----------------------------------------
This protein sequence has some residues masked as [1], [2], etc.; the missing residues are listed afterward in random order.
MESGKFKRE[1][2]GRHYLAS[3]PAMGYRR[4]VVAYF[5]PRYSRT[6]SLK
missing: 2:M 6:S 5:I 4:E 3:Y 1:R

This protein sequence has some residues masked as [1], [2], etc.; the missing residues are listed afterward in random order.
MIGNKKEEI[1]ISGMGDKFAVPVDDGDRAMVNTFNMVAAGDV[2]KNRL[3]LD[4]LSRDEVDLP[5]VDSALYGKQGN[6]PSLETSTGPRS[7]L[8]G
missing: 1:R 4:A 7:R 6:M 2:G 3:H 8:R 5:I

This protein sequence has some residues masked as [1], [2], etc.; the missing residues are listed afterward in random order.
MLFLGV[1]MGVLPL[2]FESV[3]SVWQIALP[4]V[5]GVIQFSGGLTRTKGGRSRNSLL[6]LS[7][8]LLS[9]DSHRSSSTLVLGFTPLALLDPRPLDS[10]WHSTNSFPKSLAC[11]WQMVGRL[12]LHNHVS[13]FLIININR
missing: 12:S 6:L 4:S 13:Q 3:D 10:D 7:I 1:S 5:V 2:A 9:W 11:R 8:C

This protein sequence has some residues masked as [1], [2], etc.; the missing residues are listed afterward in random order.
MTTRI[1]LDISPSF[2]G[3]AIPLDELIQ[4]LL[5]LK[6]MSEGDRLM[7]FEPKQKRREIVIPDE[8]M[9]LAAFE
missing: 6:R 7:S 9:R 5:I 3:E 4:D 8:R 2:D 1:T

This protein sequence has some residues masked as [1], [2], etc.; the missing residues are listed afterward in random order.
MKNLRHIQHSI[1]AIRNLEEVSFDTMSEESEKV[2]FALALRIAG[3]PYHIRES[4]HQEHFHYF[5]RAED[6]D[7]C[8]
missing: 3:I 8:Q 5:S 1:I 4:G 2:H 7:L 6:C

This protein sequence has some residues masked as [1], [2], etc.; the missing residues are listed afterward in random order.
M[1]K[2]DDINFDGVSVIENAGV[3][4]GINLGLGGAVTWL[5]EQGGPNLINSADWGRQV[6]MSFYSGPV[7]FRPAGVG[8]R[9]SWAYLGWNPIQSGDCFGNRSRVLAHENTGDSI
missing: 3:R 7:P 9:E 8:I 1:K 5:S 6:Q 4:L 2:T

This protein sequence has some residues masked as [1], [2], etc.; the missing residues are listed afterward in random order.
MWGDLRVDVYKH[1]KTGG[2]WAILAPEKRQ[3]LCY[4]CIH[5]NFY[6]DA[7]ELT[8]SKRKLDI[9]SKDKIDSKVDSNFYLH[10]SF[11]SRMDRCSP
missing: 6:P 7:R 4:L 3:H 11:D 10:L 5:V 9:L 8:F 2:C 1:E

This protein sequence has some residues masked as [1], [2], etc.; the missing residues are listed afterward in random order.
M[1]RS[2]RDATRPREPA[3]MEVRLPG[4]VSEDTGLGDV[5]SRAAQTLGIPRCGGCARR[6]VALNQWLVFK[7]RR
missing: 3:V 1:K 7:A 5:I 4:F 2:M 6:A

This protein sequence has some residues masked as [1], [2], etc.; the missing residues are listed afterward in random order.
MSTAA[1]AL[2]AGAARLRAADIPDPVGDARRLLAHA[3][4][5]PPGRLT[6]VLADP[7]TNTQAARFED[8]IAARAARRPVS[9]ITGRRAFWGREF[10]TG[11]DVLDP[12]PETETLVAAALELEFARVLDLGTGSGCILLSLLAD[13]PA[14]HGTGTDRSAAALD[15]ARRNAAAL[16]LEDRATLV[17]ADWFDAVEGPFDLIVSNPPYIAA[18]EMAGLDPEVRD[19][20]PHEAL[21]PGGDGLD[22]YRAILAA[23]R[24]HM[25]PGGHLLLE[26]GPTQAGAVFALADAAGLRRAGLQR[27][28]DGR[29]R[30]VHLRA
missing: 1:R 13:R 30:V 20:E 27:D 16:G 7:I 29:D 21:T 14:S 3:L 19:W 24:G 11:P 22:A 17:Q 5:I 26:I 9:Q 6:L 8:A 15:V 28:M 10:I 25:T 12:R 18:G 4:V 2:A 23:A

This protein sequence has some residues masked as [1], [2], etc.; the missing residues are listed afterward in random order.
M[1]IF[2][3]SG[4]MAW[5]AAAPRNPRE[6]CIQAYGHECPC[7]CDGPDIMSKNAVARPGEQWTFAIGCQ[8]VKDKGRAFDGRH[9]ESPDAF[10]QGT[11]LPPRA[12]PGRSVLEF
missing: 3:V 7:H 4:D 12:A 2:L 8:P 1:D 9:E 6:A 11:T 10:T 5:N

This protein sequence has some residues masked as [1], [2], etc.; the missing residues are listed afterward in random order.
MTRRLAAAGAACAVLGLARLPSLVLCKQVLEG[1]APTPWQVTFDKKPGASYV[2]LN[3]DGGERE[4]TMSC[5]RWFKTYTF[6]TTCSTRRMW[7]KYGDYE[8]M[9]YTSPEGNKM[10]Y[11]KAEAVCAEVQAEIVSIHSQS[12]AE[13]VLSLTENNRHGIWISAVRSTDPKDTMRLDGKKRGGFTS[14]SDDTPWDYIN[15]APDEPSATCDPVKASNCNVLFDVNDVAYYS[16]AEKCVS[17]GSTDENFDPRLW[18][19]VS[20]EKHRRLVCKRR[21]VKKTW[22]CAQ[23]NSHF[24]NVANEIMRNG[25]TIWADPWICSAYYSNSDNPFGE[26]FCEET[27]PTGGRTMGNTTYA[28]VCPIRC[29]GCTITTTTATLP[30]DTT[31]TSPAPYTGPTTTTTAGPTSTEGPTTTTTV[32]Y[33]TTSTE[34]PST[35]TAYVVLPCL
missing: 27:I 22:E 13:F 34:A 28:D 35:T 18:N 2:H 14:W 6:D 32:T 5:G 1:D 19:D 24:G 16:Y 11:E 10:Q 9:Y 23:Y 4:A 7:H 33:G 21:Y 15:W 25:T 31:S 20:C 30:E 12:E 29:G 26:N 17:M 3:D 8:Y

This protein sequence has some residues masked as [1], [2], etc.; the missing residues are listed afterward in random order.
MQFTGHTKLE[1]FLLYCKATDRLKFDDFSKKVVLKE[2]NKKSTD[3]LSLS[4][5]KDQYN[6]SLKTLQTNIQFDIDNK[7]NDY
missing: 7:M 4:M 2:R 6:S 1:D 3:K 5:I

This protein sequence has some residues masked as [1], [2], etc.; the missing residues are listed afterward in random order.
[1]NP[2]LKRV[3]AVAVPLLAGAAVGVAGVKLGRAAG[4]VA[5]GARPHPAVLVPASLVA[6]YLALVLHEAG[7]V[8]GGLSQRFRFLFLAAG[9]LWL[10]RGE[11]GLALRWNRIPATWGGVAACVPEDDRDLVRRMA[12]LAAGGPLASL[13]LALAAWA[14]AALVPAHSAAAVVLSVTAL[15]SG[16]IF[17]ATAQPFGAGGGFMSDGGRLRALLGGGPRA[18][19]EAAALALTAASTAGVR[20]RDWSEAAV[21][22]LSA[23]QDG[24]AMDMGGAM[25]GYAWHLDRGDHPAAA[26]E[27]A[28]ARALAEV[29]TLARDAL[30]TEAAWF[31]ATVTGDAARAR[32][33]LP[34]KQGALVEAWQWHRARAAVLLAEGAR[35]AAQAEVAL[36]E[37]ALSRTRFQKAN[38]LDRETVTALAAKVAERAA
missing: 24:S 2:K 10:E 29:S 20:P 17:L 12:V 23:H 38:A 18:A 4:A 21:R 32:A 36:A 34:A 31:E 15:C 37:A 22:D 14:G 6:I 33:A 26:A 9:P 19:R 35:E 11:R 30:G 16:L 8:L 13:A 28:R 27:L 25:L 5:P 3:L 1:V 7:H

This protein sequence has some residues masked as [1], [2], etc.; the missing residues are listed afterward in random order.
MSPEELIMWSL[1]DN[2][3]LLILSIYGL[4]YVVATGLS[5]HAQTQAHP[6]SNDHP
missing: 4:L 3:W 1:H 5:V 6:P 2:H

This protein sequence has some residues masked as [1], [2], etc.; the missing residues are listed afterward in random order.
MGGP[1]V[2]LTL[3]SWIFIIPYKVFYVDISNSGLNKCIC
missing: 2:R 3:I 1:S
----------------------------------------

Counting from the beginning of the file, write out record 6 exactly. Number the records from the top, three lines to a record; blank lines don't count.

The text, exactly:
This protein sequence has some residues masked as [1], [2], etc.; the missing residues are listed afterward in random order.
M[1]K[2]DDINFDGVSVIENAGV[3][4]GINLGLGGAVTWL[5]EQGGPNLINSADWGRQV[6]MSFYSGPV[7]FRPAGVG[8]R[9]SWAYLGWNPIQSGDCFGNRSRVLAHENTGDSI
missing: 3:R 7:P 9:E 8:I 1:K 5:S 6:Q 4:L 2:T